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Students sell ‘what you saw in the movies’

Diana True (right) and partner Jasmine Ellis (left) started in 2014.
Contributed by Charity Shaw

Diana True (right) and partner Jasmine Ellis (left) started in 2014.

Companies such as Hulu, Netflix and HBO Go have impacted the way society watches television. But thanks to a Clemson student entrepreneur, they can  also wear any clothes they see on screen. 

Diana True, a senior business major with an entrepreneurial focus, has developed “Saw it in the Movies” with her business partner, Jasmine Ellis, a recent psychology graduate. 

Saw it in the Movies is a website that allows users to find and purchase any clothing items they have seen on TV, whether it be from the Grammys, “Gossip Girl” or “Daredevil.” 

The idea was born five years ago when True was watching TV with her dad “and he thought it would be cool to have a T-shirt one of the actors was wearing, but there was no easy way to find it.” Her father stayed crucial in the startup process by providing True some of her initial funding for the website, which officially opened in 2014. 

The website makes money through commissions from direct purchases via Saw it in the Movies from stores such as Nordstrom, Saks Fifth Avenue or Amazon. 

True said, “The average commission on these purchases is eight to 10 percent of the order. The affiliations, forming the LLC, marketing and the myriad of other business needs are keeping us plenty busy in moving this into a

profitable operation.” 

Although customers can buy clothes on the website, the business cannot receive commissions yet. According to True, the business still has a lot of work to get done.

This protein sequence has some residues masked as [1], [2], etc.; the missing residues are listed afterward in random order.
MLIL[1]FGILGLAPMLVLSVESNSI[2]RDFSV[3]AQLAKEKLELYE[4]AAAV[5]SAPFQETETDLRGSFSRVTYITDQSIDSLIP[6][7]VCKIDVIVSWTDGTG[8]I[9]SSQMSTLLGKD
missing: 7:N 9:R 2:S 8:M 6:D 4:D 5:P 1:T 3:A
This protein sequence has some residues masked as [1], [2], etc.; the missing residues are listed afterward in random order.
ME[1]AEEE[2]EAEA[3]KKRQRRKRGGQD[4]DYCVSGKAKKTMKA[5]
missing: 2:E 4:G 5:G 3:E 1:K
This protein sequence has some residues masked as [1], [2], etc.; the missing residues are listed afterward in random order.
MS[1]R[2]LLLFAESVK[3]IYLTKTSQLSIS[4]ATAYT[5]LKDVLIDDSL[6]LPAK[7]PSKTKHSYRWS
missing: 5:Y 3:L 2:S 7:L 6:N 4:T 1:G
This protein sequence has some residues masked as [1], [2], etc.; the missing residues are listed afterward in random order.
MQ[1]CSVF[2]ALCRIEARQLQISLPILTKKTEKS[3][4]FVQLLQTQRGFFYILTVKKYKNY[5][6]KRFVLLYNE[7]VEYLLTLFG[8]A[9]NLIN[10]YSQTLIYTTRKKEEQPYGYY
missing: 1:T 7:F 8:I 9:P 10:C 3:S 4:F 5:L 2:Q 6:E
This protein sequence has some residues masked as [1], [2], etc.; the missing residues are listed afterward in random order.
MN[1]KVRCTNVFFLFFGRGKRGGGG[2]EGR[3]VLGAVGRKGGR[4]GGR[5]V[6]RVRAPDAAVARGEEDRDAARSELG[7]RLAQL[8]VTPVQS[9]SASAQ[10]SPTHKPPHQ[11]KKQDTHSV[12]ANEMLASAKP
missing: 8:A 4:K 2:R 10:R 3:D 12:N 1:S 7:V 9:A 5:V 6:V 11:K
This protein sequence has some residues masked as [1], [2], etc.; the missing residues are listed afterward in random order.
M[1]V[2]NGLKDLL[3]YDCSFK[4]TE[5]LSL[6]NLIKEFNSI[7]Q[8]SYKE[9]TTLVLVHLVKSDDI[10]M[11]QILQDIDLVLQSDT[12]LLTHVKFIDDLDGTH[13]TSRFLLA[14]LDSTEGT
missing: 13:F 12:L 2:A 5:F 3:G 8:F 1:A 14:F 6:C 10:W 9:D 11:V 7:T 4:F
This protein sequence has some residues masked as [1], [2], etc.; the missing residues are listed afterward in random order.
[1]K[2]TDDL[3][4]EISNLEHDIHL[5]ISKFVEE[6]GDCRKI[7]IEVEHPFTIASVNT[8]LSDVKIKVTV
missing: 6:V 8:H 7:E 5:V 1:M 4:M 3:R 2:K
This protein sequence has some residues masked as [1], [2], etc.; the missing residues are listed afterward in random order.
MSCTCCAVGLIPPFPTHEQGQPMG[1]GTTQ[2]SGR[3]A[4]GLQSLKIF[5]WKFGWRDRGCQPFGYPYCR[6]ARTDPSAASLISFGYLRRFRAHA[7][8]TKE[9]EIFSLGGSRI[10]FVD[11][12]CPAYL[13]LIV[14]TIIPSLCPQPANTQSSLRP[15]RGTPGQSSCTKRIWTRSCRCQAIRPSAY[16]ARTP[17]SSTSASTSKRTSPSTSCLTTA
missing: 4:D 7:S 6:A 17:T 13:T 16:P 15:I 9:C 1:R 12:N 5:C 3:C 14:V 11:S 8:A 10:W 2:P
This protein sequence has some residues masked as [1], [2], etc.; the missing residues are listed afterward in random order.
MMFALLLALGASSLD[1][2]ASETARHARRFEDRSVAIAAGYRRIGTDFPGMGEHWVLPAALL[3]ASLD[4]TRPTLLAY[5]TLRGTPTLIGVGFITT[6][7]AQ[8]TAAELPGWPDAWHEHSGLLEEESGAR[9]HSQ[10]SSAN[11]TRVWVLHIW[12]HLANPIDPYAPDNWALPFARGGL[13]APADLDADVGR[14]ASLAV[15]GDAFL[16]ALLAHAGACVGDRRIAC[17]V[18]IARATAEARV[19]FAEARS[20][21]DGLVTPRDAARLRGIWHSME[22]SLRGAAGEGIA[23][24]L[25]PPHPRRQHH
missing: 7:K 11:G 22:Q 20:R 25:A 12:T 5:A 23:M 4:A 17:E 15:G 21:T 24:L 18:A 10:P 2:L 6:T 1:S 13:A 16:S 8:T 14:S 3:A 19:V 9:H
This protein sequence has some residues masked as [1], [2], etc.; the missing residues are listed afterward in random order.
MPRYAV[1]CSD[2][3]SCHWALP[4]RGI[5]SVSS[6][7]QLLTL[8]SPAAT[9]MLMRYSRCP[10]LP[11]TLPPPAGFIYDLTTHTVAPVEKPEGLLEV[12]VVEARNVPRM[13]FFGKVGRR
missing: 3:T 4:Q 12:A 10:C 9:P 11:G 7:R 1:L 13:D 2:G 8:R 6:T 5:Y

“We need to form an LLC and develop an operating agreement for the employees, including engineers, that we’re going to need. And that’s a challenge, because they’re going to have to look past immediate financial gain to what the future might bring,” True said. 

If a customer cannot find the desired item of clothing, they can contact True or Ellis, who will then personally find it for him or her. 

To surpass these challenges and help juggle the workload of a full time student and businesswoman, True has received help from the University Professional Internship Program Co-Op (UPIC) program through the Arthur M. Spiro Institute for Entrepreneurial Leadership. 

True also credits Matt Klein and Greg Smith’s Creative Inquiry class “How to Start a Start-up” and Hope Parnell’s guidance. 

The target audience, according to their surveys, is typical college student age: male and female 18- to 25-year-olds. Women tend to be more interested in fashion purchases and men tend to buy graphic T-shirts. These groups are most easily found on social media, which is an affordable way to market the website. “There’s a very loyal, cult-like following among TV and movie-goers. “Twilight,” “Star Wars,” “Star Trek” and “The Hunger Games,” for example, have huge fan followings. Through a variety of channels, we need to tap into those groups with an Internet presence and engage them through social media.” 

The website is coming into its own at a very convenient time, as the movie industry is currently remaking major franchises for the modern era, marketed towards the generation that has grown up with everything they want at their fingertips via the Internet. 

“Social media is the most cost-efficient and effective way to get our brand out there. It’s free and so many in our target audience are engaged on channels like Twitter (@sawinthemovies), Instagram (@sawitinthemovies), Facebook ( and on Pinterest (,” True said. 

“We have many challenges, and keeping up with the economic, technologic and social demands necessary for the business to succeed is among them. It’s doable, and we have great support through our mentors. Now it’s up to us to execute.”

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